One question that often arises in Virginia custody cases is whether a child can simply choose which parent he or she wants to live with. The answer to that question is: maybe.
Virginia Code § 20-124.3 lists the factors that courts must consider in determining child custody and visitation in Virginia. One factor listed is “the reasonable preference of the child, if the court deems the child to be of reasonable intelligence, understanding, age and experience to express such a preference.”
This factor does not provide a set minimum age where the court must consider the child’s preference, but instead allows courts to decide on a case-by-case basis, based on an evaluation of the individual child. Courts base that decision on several factors:
- Age. Perhaps the most important factor is simply the child’s age. Children who are very young can almost always be considered unable to state such a preference, whereas teenagers are often considered old enough to state a preference.
- Maturity. The court will consider not only the child’s age but also his or her maturity level, which the judge can ascertain from the evidence and testimony of the parents and other witnesses. The court might also personally assess the child’s maturity level, by speaking with the child outside of court, in judge’s chambers.
- Intelligence. The court will consider the child’s ability to appreciate and understand the preference that he or she states, along with the possible consequences.
- Experience. The court will consider the child’s exposure to each parent and the environment that each parent presents in their respective home.
- Basis for Preference. The court can also consider the reasons and rationale behind the child’s decision. Why does the child want to live with one particular parent? If it’s for an inappropriate reason—for example, if that parent allows the child to engage in underage drinking—then the court can reject the child’s preference.
Based on an application of these factors, the court will determine whether the child of “of reasonable intelligence, understanding, age and experience to express” a preference as to custody. If the answer to that question is “yes,” then the child’s preference becomes one factor the court will consider in determining custody, along with the other factors listed in § 20-124.3.
Even an older child is not allowed to automatically decide the custody question himself or herself. Instead, the court may place as little or as much weight on the child’s preference—or any other factor—as it deems necessary to reach a decision that is in the child’s best interests. However, in general, the older the child, the more weight the court is likely to give the child’s preference.
Communication of a Child’s Preference
All of which leads to the question: if the court is going to consider the child’s preference, how will the child communicate that preference to the judge?
As a practical matter, judges do not like to place children in the uncomfortable and potentially very unhealthy position of having to choose between two parents. Courts avoid requiring a child to side with one parent or testify against a parent whenever possible.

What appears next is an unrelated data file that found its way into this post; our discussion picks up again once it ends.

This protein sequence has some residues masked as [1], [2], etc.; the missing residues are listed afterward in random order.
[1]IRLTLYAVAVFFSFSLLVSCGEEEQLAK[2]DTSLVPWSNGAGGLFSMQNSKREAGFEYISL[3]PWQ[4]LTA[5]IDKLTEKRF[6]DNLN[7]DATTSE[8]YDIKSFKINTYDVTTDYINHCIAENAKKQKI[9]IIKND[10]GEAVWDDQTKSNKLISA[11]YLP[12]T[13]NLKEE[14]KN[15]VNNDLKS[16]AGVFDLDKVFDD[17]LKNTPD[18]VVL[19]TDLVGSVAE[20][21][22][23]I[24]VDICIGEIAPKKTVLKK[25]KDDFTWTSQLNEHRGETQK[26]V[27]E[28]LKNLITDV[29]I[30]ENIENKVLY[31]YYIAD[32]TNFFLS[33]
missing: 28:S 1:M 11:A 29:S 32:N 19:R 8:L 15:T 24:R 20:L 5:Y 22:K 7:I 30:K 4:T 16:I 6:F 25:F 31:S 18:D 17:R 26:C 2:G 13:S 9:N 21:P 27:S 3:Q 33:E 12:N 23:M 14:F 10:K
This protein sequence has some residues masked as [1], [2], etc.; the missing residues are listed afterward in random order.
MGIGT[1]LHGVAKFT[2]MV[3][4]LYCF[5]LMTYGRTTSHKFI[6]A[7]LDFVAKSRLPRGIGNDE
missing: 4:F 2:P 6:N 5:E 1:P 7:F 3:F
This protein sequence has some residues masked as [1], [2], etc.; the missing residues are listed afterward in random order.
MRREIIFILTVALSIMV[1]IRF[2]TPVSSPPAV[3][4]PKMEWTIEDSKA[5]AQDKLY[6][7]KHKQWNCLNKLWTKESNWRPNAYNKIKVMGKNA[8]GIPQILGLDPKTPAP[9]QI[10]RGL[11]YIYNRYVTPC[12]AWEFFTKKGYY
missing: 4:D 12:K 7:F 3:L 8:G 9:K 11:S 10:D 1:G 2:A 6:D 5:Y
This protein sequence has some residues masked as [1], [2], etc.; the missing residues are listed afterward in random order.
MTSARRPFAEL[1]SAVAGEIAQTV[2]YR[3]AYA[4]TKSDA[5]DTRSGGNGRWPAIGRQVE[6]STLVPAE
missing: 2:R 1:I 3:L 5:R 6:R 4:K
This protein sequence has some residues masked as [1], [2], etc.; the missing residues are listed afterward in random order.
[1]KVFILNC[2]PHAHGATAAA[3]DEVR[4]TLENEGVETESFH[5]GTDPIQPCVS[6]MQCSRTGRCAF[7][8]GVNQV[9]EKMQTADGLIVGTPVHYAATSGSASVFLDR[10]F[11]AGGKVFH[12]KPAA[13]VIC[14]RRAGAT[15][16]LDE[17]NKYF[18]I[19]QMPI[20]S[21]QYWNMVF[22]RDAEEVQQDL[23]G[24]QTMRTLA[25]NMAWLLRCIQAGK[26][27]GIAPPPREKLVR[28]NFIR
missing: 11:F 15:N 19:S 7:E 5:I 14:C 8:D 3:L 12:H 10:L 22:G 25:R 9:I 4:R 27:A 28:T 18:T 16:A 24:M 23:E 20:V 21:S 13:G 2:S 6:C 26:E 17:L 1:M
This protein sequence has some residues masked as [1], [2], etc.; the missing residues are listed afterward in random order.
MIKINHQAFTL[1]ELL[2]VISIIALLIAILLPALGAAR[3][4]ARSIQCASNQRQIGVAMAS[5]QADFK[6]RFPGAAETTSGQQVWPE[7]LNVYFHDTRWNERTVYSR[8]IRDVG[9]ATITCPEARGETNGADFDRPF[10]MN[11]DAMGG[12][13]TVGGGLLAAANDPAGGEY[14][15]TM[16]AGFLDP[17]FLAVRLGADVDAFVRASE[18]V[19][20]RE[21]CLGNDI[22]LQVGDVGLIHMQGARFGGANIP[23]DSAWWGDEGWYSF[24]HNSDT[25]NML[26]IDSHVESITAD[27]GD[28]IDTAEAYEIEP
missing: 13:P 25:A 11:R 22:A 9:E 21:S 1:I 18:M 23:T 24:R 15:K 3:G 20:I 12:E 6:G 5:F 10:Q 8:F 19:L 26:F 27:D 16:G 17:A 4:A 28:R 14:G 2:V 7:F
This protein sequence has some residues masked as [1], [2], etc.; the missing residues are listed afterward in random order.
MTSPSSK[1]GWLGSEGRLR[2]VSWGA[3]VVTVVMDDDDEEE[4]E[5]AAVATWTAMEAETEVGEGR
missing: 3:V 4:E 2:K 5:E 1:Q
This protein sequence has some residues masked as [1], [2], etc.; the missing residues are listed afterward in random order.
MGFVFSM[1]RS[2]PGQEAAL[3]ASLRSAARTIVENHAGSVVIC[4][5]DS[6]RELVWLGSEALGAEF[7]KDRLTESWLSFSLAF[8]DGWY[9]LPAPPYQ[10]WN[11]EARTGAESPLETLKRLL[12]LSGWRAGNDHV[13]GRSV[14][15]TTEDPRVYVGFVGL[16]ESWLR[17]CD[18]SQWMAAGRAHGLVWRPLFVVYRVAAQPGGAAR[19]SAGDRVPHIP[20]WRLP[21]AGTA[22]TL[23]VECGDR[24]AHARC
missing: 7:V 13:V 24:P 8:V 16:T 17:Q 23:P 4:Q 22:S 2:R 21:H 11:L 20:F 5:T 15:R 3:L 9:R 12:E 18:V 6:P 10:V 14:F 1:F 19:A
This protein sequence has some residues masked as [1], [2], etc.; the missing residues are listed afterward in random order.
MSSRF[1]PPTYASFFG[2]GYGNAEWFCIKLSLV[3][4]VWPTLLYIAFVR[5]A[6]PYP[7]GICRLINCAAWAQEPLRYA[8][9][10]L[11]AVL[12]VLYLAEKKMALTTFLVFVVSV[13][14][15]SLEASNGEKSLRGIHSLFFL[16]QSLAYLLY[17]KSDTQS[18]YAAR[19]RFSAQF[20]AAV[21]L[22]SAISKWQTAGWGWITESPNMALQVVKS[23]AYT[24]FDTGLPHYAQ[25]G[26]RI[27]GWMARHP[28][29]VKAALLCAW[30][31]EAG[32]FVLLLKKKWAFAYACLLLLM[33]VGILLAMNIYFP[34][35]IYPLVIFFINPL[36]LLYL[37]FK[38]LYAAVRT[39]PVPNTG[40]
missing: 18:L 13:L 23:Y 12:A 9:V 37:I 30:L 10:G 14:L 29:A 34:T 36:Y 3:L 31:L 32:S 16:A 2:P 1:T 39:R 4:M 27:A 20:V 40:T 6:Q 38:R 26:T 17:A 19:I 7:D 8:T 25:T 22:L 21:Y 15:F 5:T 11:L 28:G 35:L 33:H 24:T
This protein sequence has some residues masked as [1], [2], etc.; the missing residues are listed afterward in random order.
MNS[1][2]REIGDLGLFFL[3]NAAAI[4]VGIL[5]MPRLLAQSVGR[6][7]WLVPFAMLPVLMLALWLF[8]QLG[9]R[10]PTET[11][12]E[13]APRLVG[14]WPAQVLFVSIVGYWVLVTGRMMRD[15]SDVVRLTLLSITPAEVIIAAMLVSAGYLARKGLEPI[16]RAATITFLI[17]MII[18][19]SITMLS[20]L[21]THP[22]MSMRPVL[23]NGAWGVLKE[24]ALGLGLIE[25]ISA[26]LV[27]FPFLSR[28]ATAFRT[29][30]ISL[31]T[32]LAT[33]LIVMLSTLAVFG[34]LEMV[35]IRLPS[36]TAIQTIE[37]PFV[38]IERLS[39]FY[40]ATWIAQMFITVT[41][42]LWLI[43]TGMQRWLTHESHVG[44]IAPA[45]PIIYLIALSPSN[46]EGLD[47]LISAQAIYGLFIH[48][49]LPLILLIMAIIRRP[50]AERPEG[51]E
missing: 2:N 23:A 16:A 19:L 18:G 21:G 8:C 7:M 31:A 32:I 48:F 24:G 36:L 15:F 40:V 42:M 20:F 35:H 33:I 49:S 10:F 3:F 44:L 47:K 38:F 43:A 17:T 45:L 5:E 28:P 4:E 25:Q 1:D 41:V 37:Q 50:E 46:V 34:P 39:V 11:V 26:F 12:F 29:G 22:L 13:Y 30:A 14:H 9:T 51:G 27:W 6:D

A child could theoretically be subpoenaed by either party to testify; however, this is a very bad idea in most custody cases, for two reasons. First, it can backfire on the parent. Many judges follow the mantra that “the party who calls the child as a witness, loses.” This is presumably based on a theory that a parent who is willing to put the child on the witness stand is not really pursuing the child’s best interest. Second, it can create a great deal of stress for the child, and can irreparably harm the relationship between parent and child.
One exception—where a parent should certainly consider calling their child to testify—would be where the child has experienced or is danger of abuse, or there is some other compelling, health-and-safety-related reason to do so (for example, blatant dangerous drug use in the child’s presence).
In cases where a child is called to testify, the court may require their testimony to take place in open court, or may allow it to occur behind closed doors, in judge’s chambers. That choice will vary from judge to judge and jurisdiction to jurisdiction.
One way for a child’s preference to be communicated to the court without the child having to testify is through a guardian ad litem (GAL). The court has the authority to appoint a GAL in any child custody case in Virginia. A guardian ad litem is an attorney who represents the child’s interests, and is charged with conducting a full investigation: speaking to the child, the parents, any relevant family members, friends, teachers, doctors, daycare personnel, etc. The GAL then makes a recommendation to the court as to a custody and visitation arrangement that would be in the best interests of the child. The guardian will likely take into consideration the preference of the child and make that known to the court as well. In that respect, the court’s appointment of a guardian ad litem will give the child a “voice” in the case without requiring the child to testify in open court.
However, Virginia law does not require the court appoint a guardian ad litem in each custody case, and many cases are heard without the involvement of a guardian. Whether the court will appoint a guardian varies greatly by jurisdiction. Some jurisdictions, in the Hampton Roads area and elsewhere, routinely appoint GALs. Other jurisdictions, like Fairfax County, do not appoint guardians absent special circumstances, unless the parties are representing themselves (“pro se”).
To sum it all up: how much weight the court will give a child’s preference, and how that preference might be communicated to the judge, can vary greatly from case to case in Virginia.
For much more information on how Virginia courts decide custody cases, see our Guide to Custody in Virginia.
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